Coming from a long family line of agricultural producers, Gustavo is driven to make a strong impact and collaborating for the agricultural sector. His goal is to contribute to improve farmers’ life-standards and to work for healthy and diverse agricultural communities.
After starting his studies on Agriculture, Gustavo had the chance to visit different ag-production sites across South-America, Europe and the U.S. An incredible opportunity, which made him appreciate the values and stewardship farmers from everywhere naturally have.
His research interests are oriented to Livestock, Forage Management and Remote Sensing Techniques; distinct science areas that he aspire to combine, granting farmers and ranchers a useful set of new tools: “It is fascinating to me how different millenary pastoral societies were able to design Sustainable Food Production Systems that are based on livestock and grazing. From gauchos, cowboys, Massais, Touaregs – they are all managing the same key-elements.”
Nevertheless, currently several rangeland and forage systems are threatened by land degradation and poor management and Gustavo is keen to find solutions that could help producers cope with this issue: “Information about certain parameters is key for good forage managing practices. Unfortunately, to acquire such information is costly and labor intensive, reasons for which management practices are usually based on poor-information, damaging the environment and yielding unsatisfactory economic results to producers”.
Gustavo seeks to shorten the distance between current available technologies, which are still not adapted to the agricultural context and could empower the present-day farmer. “My great-great grandfather visited his daughter’s small-farm in the beginning of the 1900’s and decided to install a hydraulic ham on a creek that ran a few hundred feet down slope from her house. When this news spread over, neighbors would gossip about this old-man (possibly crazy) which is looking for tools to ‘build a gadget that would make water run upstream’”.
In Gustavo’s view, the remarkable point about this story is that no one in that community had the information that a hydraulic ram could grant them year-round running water at minimum effort and cost. “Thankfully, today internet access and mobile networks are changing this scenario. For me, a mind-blowing picture are Massais receiving text-messages about drought alerts. The same technology a research-center I used to work for was setting up in southern-Brazil.”
Currently, Gustavo founded a startup for agricultural innovation and further developing a research he started during his Msc. As a short-term scholar at Kansas State University, during his final period as a Masters’ student, Gustavo worked to develop a methodology for assessing forage biomass using low-cost Unmanned Aerial Vehicles (UAVs) and modified digital cameras.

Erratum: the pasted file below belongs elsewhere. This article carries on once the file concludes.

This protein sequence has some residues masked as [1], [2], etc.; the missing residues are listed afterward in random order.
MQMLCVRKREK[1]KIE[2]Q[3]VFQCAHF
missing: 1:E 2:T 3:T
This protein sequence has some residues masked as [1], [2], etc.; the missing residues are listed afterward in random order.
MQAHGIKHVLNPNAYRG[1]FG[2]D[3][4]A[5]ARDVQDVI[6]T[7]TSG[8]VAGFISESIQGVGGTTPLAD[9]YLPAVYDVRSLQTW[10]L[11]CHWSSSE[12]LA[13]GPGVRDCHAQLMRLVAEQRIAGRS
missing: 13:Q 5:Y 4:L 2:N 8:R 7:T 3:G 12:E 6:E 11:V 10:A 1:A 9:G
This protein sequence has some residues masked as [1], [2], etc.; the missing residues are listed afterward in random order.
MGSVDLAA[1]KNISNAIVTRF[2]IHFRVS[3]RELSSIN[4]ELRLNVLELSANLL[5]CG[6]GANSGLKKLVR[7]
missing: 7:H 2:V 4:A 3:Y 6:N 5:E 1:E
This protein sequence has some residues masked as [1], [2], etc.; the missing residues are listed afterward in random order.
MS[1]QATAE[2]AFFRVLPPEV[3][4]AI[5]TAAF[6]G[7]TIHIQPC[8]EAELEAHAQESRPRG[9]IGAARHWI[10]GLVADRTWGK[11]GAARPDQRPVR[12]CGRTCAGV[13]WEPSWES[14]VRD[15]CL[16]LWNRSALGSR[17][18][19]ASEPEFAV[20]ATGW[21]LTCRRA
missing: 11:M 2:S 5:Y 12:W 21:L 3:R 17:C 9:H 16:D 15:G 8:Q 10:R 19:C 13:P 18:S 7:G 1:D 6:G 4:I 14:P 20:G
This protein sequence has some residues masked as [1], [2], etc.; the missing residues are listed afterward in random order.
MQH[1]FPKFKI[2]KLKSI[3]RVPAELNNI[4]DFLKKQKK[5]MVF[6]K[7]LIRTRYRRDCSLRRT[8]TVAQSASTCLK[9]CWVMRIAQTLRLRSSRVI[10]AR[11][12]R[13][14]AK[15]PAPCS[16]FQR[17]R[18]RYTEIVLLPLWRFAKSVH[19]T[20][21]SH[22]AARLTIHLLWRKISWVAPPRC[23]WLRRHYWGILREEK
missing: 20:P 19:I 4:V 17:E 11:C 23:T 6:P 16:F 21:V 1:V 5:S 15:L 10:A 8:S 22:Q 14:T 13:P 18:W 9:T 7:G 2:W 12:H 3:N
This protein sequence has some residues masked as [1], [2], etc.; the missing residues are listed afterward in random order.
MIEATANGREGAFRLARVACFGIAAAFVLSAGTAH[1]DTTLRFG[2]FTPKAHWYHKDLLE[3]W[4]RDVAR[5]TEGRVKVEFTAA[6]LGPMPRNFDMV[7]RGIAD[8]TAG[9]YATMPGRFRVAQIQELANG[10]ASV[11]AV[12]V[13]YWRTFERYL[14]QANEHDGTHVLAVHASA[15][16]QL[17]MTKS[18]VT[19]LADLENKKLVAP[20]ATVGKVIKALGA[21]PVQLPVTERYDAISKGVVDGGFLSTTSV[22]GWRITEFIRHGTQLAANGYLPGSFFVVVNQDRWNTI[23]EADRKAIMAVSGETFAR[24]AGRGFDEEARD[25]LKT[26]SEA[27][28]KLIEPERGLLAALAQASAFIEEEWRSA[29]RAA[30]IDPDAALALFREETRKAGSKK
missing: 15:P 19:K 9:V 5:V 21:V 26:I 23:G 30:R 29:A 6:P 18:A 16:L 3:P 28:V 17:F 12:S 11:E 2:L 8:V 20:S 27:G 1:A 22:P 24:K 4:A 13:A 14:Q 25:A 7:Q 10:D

In a few months, he expects to be providing farmers with a technology that can help better manage rangelands and pasturelands “We will be providing farmers with something that is as easy to use as a smart-phone and which can provide them with the information necessary to make the best agronomical decisions. And the best part is that we are working to make it as cheap as dirt: it should pay-off on day one.”
In Brazil’s growing urban scenario, becoming YPARD national representative represents a new challenge for Gustavo in order to keep mobilizing the youth for agriculture in his country.
“To join YPARD as Brazil’s representative is a great honor. I am passionate about Agriculture since my childhood. It was at an early aged that I realized I was destined to work amidst farmers. I was usually the boy running around with a cowboy’s hat and wearing boots. I recall asking (i.e obliged) my parents to move me to a school seven miles away from home, so I could hang around with kids that would horseback ride to school or work alongside their parents in the vineyards at my hometown.”
I believe this feeling of commitment to a rural-life and agricultural sector is able to foster positive changes in the Brazilian scenario.” After all we should be thinking about who will farm and care for nature conservation in Brazil in 30, 40 years. How will we shape our country and which is the society we will leave for our grandchildren is one of the values farmers from all over the World share.”
We thank Rebeca Souza, former country representative for Brazil, for her hard work with us.
Welcome on Board, Gustavo & let’s build a stronger YPARD Brazil!